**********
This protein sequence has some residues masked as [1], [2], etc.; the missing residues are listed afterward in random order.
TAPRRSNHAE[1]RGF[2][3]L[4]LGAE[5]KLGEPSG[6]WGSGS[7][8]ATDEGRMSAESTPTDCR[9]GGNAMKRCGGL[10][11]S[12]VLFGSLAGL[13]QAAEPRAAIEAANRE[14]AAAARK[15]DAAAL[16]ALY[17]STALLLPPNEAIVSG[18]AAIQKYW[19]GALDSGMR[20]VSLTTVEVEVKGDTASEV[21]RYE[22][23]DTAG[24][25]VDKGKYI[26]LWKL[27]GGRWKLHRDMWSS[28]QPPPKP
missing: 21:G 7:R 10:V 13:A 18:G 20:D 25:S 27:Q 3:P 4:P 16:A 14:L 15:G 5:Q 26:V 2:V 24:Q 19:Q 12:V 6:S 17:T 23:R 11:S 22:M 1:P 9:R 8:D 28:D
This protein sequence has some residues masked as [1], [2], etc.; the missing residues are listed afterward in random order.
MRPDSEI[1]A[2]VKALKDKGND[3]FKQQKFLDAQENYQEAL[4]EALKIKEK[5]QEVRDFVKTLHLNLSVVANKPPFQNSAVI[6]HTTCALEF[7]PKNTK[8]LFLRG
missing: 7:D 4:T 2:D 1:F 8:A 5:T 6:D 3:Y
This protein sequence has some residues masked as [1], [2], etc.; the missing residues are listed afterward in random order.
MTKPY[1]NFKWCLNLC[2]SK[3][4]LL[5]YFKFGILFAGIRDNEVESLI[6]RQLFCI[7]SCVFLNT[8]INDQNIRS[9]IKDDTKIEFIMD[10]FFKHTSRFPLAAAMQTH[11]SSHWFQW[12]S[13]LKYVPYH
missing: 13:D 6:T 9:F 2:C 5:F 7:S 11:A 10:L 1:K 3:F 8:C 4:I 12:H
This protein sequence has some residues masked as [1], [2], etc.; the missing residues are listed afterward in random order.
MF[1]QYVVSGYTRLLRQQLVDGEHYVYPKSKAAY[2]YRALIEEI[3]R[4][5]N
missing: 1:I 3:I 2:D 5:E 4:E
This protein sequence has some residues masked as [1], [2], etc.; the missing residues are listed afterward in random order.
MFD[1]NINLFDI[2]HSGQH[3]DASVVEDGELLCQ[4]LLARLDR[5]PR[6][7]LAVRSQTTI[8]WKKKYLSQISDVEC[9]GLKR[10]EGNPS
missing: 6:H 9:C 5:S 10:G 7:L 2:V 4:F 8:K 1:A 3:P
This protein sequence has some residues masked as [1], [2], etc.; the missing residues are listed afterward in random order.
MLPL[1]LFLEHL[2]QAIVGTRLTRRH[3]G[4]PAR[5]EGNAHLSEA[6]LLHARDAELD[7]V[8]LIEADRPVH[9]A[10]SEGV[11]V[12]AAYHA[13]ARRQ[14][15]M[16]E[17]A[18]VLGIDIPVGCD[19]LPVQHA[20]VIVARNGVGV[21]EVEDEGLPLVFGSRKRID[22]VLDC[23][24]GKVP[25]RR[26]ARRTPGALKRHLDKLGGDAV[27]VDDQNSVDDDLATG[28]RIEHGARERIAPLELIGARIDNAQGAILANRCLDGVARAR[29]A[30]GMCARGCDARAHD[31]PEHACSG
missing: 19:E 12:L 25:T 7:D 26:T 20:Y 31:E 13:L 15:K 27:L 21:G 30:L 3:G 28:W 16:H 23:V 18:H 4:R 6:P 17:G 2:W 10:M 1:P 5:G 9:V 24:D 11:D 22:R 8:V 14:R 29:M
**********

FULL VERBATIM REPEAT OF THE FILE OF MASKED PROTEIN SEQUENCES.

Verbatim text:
This protein sequence has some residues masked as [1], [2], etc.; the missing residues are listed afterward in random order.
TAPRRSNHAE[1]RGF[2][3]L[4]LGAE[5]KLGEPSG[6]WGSGS[7][8]ATDEGRMSAESTPTDCR[9]GGNAMKRCGGL[10][11]S[12]VLFGSLAGL[13]QAAEPRAAIEAANRE[14]AAAARK[15]DAAAL[16]ALY[17]STALLLPPNEAIVSG[18]AAIQKYW[19]GALDSGMR[20]VSLTTVEVEVKGDTASEV[21]RYE[22][23]DTAG[24][25]VDKGKYI[26]LWKL[27]GGRWKLHRDMWSS[28]QPPPKP
missing: 21:G 7:R 10:V 13:A 18:G 20:D 25:S 27:Q 3:P 4:P 16:A 14:L 15:G 5:Q 26:V 2:V 24:Q 19:Q 12:V 6:S 17:T 23:R 11:S 22:M 1:P 9:R 8:D 28:D
This protein sequence has some residues masked as [1], [2], etc.; the missing residues are listed afterward in random order.
MRPDSEI[1]A[2]VKALKDKGND[3]FKQQKFLDAQENYQEAL[4]EALKIKEK[5]QEVRDFVKTLHLNLSVVANKPPFQNSAVI[6]HTTCALEF[7]PKNTK[8]LFLRG
missing: 7:D 4:T 2:D 1:F 8:A 5:T 6:D 3:Y
This protein sequence has some residues masked as [1], [2], etc.; the missing residues are listed afterward in random order.
MTKPY[1]NFKWCLNLC[2]SK[3][4]LL[5]YFKFGILFAGIRDNEVESLI[6]RQLFCI[7]SCVFLNT[8]INDQNIRS[9]IKDDTKIEFIMD[10]FFKHTSRFPLAAAMQTH[11]SSHWFQW[12]S[13]LKYVPYH
missing: 13:D 6:T 9:F 2:C 5:F 7:S 11:A 10:L 1:K 3:F 8:C 4:I 12:H
This protein sequence has some residues masked as [1], [2], etc.; the missing residues are listed afterward in random order.
MF[1]QYVVSGYTRLLRQQLVDGEHYVYPKSKAAY[2]YRALIEEI[3]R[4][5]N
missing: 1:I 3:I 2:D 5:E 4:E
This protein sequence has some residues masked as [1], [2], etc.; the missing residues are listed afterward in random order.
MFD[1]NINLFDI[2]HSGQH[3]DASVVEDGELLCQ[4]LLARLDR[5]PR[6][7]LAVRSQTTI[8]WKKKYLSQISDVEC[9]GLKR[10]EGNPS
missing: 6:H 9:C 5:S 10:G 7:L 2:V 4:F 8:K 1:A 3:P
This protein sequence has some residues masked as [1], [2], etc.; the missing residues are listed afterward in random order.
MLPL[1]LFLEHL[2]QAIVGTRLTRRH[3]G[4]PAR[5]EGNAHLSEA[6]LLHARDAELD[7]V[8]LIEADRPVH[9]A[10]SEGV[11]V[12]AAYHA[13]ARRQ[14][15]M[16]E[17]A[18]VLGIDIPVGCD[19]LPVQHA[20]VIVARNGVGV[21]EVEDEGLPLVFGSRKRID[22]VLDC[23][24]GKVP[25]RR[26]ARRTPGALKRHLDKLGGDAV[27]VDDQNSVDDDLATG[28]RIEHGARERIAPLELIGARIDNAQGAILANRCLDGVARAR[29]A[30]GMCARGCDARAHD[31]PEHACSG
missing: 19:E 12:L 25:T 7:D 26:T 20:Y 31:E 13:L 15:K 27:L 21:G 30:L 3:G 28:W 16:H 23:V 18:H 4:R 6:P 17:G 2:W 10:M 1:P 5:G 9:V 24:D 11:D 22:R 8:V 14:R 29:M